Kim Balbuena “Venting Machine”

Kim Balbuena is an art student at the University of Maryland. Usually she does not share her writing but we managed to get a snippet from her diary to create this piece with her called “Venting Machine.” The piece features her reading along side a sculptural work she created.

When we talked to Kim about her writing she told us that she usually does not take steps to share her work anywhere. Her art  is something that she creates as sort of a by product of living.

This struck us as fairly odd. We asked her why she would put so much effort into creating something just to have nobody see it? In response she rolled up her sleeves to reveal a skull tattoo she has on her arm. The tattoo appears upside down from the perspective of someone else looking at it. “I got this tattoo facing me” she says, “because it’s for me. And thats the way I feel about my art.”If she’s feeling anything she needs to work through then writing it out often helps her to make sense of her feelings. We found this particularly interesting in the case of this excerpt because of her subject choice.

The final words of this piece “why me and for what?”raise questions that surely could not be answered through one vent session. Immediately in response to this train of thought the quote from the dead poets society that’s featured on Something’s about page came to mind.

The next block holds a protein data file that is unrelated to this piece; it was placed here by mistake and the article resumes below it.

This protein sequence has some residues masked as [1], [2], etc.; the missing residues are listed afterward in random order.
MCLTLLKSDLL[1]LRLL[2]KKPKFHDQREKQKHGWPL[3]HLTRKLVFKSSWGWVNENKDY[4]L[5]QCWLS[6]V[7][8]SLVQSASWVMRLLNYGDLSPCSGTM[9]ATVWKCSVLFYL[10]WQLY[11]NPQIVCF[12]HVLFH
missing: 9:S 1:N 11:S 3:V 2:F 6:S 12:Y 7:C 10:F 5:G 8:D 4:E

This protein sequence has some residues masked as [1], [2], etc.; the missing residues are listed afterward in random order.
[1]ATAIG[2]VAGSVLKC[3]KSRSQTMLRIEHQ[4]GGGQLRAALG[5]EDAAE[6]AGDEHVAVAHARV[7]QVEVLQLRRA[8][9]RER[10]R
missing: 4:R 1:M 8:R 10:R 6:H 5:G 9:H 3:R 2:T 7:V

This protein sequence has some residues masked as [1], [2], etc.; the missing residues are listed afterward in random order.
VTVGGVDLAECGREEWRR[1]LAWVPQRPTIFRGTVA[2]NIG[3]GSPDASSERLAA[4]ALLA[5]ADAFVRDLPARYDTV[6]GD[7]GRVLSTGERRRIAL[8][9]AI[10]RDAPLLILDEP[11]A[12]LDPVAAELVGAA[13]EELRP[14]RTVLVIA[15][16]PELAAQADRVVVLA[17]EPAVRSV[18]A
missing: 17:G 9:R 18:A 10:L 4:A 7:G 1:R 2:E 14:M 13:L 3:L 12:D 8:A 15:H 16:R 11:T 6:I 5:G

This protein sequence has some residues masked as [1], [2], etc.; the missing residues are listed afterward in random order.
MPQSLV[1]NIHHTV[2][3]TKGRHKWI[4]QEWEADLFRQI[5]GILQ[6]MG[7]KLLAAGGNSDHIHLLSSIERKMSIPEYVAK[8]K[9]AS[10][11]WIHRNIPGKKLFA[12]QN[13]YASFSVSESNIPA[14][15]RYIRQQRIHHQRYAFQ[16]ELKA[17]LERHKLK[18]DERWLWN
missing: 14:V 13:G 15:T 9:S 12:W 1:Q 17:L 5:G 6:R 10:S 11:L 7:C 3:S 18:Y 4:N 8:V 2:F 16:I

We don’t read and write poetry because it’s cute. We read and write poetry because we are members of the human race. And the human race is filled with passion. And medicine, law, business, engineering, these are noble pursuits and necessary to sustain life. But poetry, beauty, romance, love, these are what we stay alive for. To quote from Whitman, “O me! O life!… of the questions of these recurring; of the endless trains of the faithless… of cities filled with the foolish; what good amid these, O me, O life?” Answer. That you are here – that life exists, and identity; that the powerful play goes on and you may contribute a verse. That the powerful play goes on and you may contribute a verse. What will your verse be?

-Dead Poets Society

We asked Kim if this quote offered sort of an answer as to how despite not having come to any solid conclusions about the meaning of existence she could still feel more relaxed after having written down her thoughts. We wondered if, in writing about her worries, she was giving a sense of purpose to herself. Maybe she was fulfilling her roll as a member of the human race; expressing her passion, contributing her verse. She balked at the implication that she might be trying to assert herself in this world and emphasized again how her art is something she doesn’t try to create she just does. And it is so personal that she does not want to share it. At the same time however she acknowledged that this is due mostly to her personality type. She is very private and independent and she is striving to break down her walls so that she can establish herself as an artist.

She is very much a perfectionist and she says that this often causes her to keep her work to herself. Publishing something to her is a way of saying “this piece is perfect” and she rarely feels that way. Art can be a very personal thing and it can be scary to share it because of that, but at the same time every art piece takes on a life of it’s own the value of which it’s creator may never see if they keep it to themselves. So even if only out of curiosity for what a piece may become we would like to encourage Kim and all other young artists to share what they create no matter how they feel about it’s quality or what the reason was for making it. So sing off key, draw lopsided portraits, take shaky videos and then allow your art to prove its own worth.



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